The “Justin Jefferson Rule” Will Now Become “The Chiefs Rule”

Justin Jefferson Rule
Bill Streicher-USA TODAY Sports

Change might not have happened before, but after the Kansas City Chiefs were affected, it’s a whole new ball of wax.

The NFL utilizes the touchback fumble rule, where the opposing team is awarded the ball if a ball carrier fumbles the rock out of the endzone. For years, NFL fans have insisted the rule is archaic — and flat-out dumb — but deaf ears accompanied the complaints.

The “Justin Jefferson Rule” Will Now Become “The Chiefs Rule”

However, on the NFL’s second-grandest stage — Kansas City Chiefs at Buffalo Bills — Patrick Mahomes’ team was victimized, placing a possible rule change front and center.

Kansas City Chiefs wide receiver Mecole Hardman Jr. (12) fumbles the ball through the end zone for a turnover that stopped a scoring chance. © Jamie Germano/Rochester Democrat and Chronicle / USA TODAY NETWORK.

This was the play, and the Bills took possession:

Of course, the Chiefs later prevailed in spite of the touchback fumble, but in the heat of the moment, the transaction could’ve been deadly. The same situation happened to the Minnesota Vikings in Week 2 and wideout Justin Jefferson, albeit on a smaller and less important scale.

This was the Vikings play, akin to the Hardman fumble on Sunday night:

The Eagles took possession of the ball at their own 20-yard line, stifling any Vikings’ impetus in that moment and the rest of the game. Philadelphia defeated Minnesota 34-28.

ESPN’s Jeremy Fowler tweeted Sunday night, “Good chance the touchback rule for fumbling through the end zone will be changed this offseason. Momentum behind NFL correcting it. Penalty considered by many to be too harsh.”

Only Week 6
Eric Hartline-USA TODAY Sports.

Two years ago when the Chiefs and Bills hooked up for playoff battle, NFL owners and fans bemoaned overtime rules because Josh Allen and Co. didn’t get the chance to match a Chiefs touchdown in a thriller game. Soon after, the NFL changed the rule, and now NFL teams can match the first team’s touchdown in overtime, if applicable, in the postseason. Bills-Chiefs has rapidly morphed in the NFL’s game of the year, so silly rules and blunders are amplified.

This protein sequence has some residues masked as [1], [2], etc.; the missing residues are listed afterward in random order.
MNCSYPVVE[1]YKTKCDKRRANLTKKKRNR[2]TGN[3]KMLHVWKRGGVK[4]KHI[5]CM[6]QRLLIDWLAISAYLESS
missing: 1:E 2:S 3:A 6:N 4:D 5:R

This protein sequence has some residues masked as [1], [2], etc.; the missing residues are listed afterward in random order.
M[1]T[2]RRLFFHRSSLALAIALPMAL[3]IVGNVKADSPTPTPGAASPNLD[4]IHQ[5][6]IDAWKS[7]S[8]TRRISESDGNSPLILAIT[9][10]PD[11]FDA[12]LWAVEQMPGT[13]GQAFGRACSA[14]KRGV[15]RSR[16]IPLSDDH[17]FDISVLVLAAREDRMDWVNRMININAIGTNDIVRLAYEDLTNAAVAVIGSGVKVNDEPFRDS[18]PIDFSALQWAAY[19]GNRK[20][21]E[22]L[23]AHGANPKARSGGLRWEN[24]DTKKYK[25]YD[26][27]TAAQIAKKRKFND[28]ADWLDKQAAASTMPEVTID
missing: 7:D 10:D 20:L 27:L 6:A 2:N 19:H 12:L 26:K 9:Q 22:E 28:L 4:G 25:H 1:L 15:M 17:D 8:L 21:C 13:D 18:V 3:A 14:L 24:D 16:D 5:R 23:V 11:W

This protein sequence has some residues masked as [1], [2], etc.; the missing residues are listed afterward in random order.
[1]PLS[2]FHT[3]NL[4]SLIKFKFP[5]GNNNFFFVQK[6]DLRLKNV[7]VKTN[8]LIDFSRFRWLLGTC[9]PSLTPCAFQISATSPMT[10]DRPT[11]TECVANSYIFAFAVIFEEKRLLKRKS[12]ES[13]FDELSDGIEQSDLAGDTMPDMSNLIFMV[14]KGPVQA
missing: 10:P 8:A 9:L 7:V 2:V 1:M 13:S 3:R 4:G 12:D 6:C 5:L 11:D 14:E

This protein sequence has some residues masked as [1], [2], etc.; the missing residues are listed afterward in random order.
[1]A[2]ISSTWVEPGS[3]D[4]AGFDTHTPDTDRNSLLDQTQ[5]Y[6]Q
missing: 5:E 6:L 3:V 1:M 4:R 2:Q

In December, The 33rd Team’s Ari Meirov tweeted, “Potentially significant: NFL executive Troy Vincent said today that the league will look into the play where the offensive player’s fumble through the end zone equals a touchback. That will be discussed in the offseason.” Hardman’s touchback fumble only accelerated the soon-to-be evaluation.

Mark Konezny-USA TODAY Sports.

It is unclear how the rule would change, but a few theories exist. Perhaps the fumbling team — so, the offense — would retain possession at the 1- or 2-yard line, ending the monstrosity of giving the other team the ball altogether. That change would certainly favor the offense and effectively make an endzone fumble a nothingburger.

A fairer alternative might be awarding the fumbling team possession of the ball — but back at the 20-yard line. This could be perceived then as a 19- or 20-yard penalty for dropping the ball. The league would have to decide if the offense received a fresh set of downs or if, for example, it became 2nd and 21 from the 20-yard line.

There are several details to ponder, but at least the league’s brass is trending in the right direction. For the Vikings, any team, or player, it’s absurd to strip possession of the ball totally. The rule is an antique.

The NFL rulebook currently states, “If a ball is fumbled in the field of play, and goes forward into the opponent’s end zone and over the end line or sideline, a touchback is awarded to the defensive team.”

Justin Jefferson Rule
Kirby Lee-USA TODAY Sports.

An era might’ve existed when that made sense, but it is long gone. It’s also worth noting that a proposed rule change would affect all teams and players equitably. It isn’t a pro-Vikings, pro-Chiefs, or pro-anything ordeal.

There is no guarantee the rule will be changed, but at the very least, a discussion is on the docket for NFL owners, especially after Bills-Chiefs.

Dustin Baker is a political scientist who graduated from the University of Minnesota in 2007. Subscribe to his daily YouTube Channel, VikesNow. He hosts a podcast with Bryant McKinnie, which airs every Wednesday with Raun Sawh and Sal Spice. His Vikings obsession dates back to 1996. Listed guilty pleasures: Peanut Butter Ice Cream, ‘The Sopranos,’ Basset Hounds, and The Doors (the band).

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